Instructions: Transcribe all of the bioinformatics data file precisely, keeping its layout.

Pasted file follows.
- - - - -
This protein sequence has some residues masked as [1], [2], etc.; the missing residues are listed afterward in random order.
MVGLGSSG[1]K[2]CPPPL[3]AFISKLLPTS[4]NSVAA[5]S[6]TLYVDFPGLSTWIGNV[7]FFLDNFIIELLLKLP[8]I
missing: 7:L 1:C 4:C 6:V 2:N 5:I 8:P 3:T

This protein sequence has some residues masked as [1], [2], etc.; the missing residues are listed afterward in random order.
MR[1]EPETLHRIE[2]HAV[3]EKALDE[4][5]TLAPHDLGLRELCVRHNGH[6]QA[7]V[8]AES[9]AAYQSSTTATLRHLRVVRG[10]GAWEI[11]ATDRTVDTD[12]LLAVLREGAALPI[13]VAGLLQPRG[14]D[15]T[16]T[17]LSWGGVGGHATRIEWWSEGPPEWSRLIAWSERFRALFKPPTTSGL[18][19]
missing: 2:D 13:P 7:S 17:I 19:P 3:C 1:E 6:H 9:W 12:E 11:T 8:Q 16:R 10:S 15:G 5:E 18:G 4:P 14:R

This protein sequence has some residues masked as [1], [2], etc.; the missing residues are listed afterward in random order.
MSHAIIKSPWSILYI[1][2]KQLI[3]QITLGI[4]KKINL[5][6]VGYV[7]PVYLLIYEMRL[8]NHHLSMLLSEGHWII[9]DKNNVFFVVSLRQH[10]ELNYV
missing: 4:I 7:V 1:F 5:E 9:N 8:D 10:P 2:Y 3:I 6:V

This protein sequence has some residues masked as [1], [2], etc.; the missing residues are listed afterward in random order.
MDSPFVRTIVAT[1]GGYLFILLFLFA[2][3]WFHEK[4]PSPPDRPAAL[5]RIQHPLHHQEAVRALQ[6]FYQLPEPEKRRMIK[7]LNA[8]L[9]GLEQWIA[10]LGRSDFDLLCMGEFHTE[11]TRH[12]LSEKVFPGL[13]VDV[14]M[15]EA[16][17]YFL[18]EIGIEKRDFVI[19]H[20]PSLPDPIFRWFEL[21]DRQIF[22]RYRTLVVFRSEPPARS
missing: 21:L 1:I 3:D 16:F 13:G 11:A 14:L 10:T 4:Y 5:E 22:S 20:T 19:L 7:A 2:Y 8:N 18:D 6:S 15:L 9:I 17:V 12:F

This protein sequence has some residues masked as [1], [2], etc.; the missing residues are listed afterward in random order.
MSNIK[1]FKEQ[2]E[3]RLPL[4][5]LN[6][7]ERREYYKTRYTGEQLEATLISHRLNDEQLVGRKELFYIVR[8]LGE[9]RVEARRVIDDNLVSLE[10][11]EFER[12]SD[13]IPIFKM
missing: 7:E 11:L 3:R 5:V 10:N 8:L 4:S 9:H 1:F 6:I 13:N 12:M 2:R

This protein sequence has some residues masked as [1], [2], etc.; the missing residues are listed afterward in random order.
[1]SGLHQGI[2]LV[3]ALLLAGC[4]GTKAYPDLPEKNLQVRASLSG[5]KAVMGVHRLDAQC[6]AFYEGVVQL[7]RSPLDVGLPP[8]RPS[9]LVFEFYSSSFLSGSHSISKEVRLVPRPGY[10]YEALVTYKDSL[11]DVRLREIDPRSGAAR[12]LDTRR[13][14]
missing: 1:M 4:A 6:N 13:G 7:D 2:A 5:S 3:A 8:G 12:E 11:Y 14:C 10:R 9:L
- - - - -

This protein sequence has some residues masked as [1], [2], etc.; the missing residues are listed afterward in random order.
MVGLGSSG[1]K[2]CPPPL[3]AFISKLLPTS[4]NSVAA[5]S[6]TLYVDFPGLSTWIGNV[7]FFLDNFIIELLLKLP[8]I
missing: 7:L 1:C 4:C 6:V 2:N 5:I 8:P 3:T

This protein sequence has some residues masked as [1], [2], etc.; the missing residues are listed afterward in random order.
MR[1]EPETLHRIE[2]HAV[3]EKALDE[4][5]TLAPHDLGLRELCVRHNGH[6]QA[7]V[8]AES[9]AAYQSSTTATLRHLRVVRG[10]GAWEI[11]ATDRTVDTD[12]LLAVLREGAALPI[13]VAGLLQPRG[14]D[15]T[16]T[17]LSWGGVGGHATRIEWWSEGPPEWSRLIAWSERFRALFKPPTTSGL[18][19]
missing: 2:D 13:P 7:S 17:I 19:P 3:C 1:E 6:H 9:W 12:E 11:T 8:Q 16:R 10:S 15:G 5:E 18:G 4:P 14:R

This protein sequence has some residues masked as [1], [2], etc.; the missing residues are listed afterward in random order.
MSHAIIKSPWSILYI[1][2]KQLI[3]QITLGI[4]KKINL[5][6]VGYV[7]PVYLLIYEMRL[8]NHHLSMLLSEGHWII[9]DKNNVFFVVSLRQH[10]ELNYV
missing: 4:I 7:V 1:F 5:E 9:N 8:D 10:P 2:Y 3:I 6:V

This protein sequence has some residues masked as [1], [2], etc.; the missing residues are listed afterward in random order.
MDSPFVRTIVAT[1]GGYLFILLFLFA[2][3]WFHEK[4]PSPPDRPAAL[5]RIQHPLHHQEAVRALQ[6]FYQLPEPEKRRMIK[7]LNA[8]L[9]GLEQWIA[10]LGRSDFDLLCMGEFHTE[11]TRH[12]LSEKVFPGL[13]VDV[14]M[15]EA[16][17]YFL[18]EIGIEKRDFVI[19]H[20]PSLPDPIFRWFEL[21]DRQIF[22]RYRTLVVFRSEPPARS
missing: 21:L 1:I 3:D 16:F 13:G 11:A 14:L 10:T 4:Y 5:E 22:S 20:T 19:L 7:A 2:Y 8:N 18:D 6:S 15:L 9:I 17:V 12:F

This protein sequence has some residues masked as [1], [2], etc.; the missing residues are listed afterward in random order.
MSNIK[1]FKEQ[2]E[3]RLPL[4][5]LN[6][7]ERREYYKTRYTGEQLEATLISHRLNDEQLVGRKELFYIVR[8]LGE[9]RVEARRVIDDNLVSLE[10][11]EFER[12]SD[13]IPIFKM
missing: 7:E 11:L 3:R 5:V 10:N 8:L 4:S 9:H 1:F 6:I 13:N 12:M 2:R

This protein sequence has some residues masked as [1], [2], etc.; the missing residues are listed afterward in random order.
[1]SGLHQGI[2]LV[3]ALLLAGC[4]GTKAYPDLPEKNLQVRASLSG[5]KAVMGVHRLDAQC[6]AFYEGVVQL[7]RSPLDVGLPP[8]RPS[9]LVFEFYSSSFLSGSHSISKEVRLVPRPGY[10]YEALVTYKDSL[11]DVRLREIDPRSGAAR[12]LDTRR[13][14]
missing: 1:M 4:A 6:N 13:G 7:D 2:A 5:S 3:A 8:G 12:E 11:Y 14:C 10:R 9:L